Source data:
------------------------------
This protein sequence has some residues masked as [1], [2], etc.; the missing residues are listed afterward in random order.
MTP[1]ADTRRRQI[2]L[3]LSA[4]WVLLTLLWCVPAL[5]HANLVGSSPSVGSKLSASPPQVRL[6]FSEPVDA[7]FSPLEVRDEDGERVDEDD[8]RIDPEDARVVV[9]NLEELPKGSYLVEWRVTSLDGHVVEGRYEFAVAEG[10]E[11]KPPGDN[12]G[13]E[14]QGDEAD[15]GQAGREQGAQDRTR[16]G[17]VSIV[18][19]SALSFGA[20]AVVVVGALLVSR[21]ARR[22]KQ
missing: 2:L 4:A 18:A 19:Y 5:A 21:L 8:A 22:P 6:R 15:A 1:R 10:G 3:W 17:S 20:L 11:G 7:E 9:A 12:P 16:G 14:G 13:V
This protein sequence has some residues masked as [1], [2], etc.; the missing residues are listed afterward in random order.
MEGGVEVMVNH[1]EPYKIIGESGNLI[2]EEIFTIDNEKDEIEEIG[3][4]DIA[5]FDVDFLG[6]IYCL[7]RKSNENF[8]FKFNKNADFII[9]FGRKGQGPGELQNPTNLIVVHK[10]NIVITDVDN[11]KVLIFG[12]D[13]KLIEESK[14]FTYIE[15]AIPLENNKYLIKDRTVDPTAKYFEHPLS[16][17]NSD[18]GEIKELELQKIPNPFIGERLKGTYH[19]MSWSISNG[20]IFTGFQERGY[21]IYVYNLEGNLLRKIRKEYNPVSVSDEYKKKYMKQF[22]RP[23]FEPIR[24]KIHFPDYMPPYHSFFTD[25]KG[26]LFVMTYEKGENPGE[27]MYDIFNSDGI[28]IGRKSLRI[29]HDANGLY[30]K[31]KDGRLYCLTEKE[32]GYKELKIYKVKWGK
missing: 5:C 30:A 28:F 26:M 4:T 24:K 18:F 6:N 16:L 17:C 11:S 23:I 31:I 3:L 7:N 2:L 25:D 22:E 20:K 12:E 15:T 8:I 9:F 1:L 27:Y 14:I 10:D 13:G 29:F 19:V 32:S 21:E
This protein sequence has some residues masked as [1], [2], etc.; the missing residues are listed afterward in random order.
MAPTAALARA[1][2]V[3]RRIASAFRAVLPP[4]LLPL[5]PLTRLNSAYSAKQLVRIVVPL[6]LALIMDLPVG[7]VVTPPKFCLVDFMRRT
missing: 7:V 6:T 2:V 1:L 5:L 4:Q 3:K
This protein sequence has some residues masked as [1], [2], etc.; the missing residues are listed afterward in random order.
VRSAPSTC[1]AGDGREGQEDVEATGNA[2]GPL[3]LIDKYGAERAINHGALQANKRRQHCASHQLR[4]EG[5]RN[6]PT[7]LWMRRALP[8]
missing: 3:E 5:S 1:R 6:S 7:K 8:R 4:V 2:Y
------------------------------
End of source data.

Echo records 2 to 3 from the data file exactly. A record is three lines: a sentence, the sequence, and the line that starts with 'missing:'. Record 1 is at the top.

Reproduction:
This protein sequence has some residues masked as [1], [2], etc.; the missing residues are listed afterward in random order.
MEGGVEVMVNH[1]EPYKIIGESGNLI[2]EEIFTIDNEKDEIEEIG[3][4]DIA[5]FDVDFLG[6]IYCL[7]RKSNENF[8]FKFNKNADFII[9]FGRKGQGPGELQNPTNLIVVHK[10]NIVITDVDN[11]KVLIFG[12]D[13]KLIEESK[14]FTYIE[15]AIPLENNKYLIKDRTVDPTAKYFEHPLS[16][17]NSD[18]GEIKELELQKIPNPFIGERLKGTYH[19]MSWSISNG[20]IFTGFQERGY[21]IYVYNLEGNLLRKIRKEYNPVSVSDEYKKKYMKQF[22]RP[23]FEPIR[24]KIHFPDYMPPYHSFFTD[25]KG[26]LFVMTYEKGENPGE[27]MYDIFNSDGI[28]IGRKSLRI[29]HDANGLY[30]K[31]KDGRLYCLTEKE[32]GYKELKIYKVKWGK
missing: 5:C 30:A 28:F 26:M 4:T 24:K 18:F 6:N 16:L 17:C 11:S 23:I 31:I 3:L 7:N 2:L 25:D 22:E 20:K 12:E 15:T 8:I 9:F 1:L 27:Y 14:I 10:D 13:G 29:F 19:V 32:S 21:E
This protein sequence has some residues masked as [1], [2], etc.; the missing residues are listed afterward in random order.
MAPTAALARA[1][2]V[3]RRIASAFRAVLPP[4]LLPL[5]PLTRLNSAYSAKQLVRIVVPL[6]LALIMDLPVG[7]VVTPPKFCLVDFMRRT
missing: 7:V 6:T 2:V 1:L 5:L 4:Q 3:K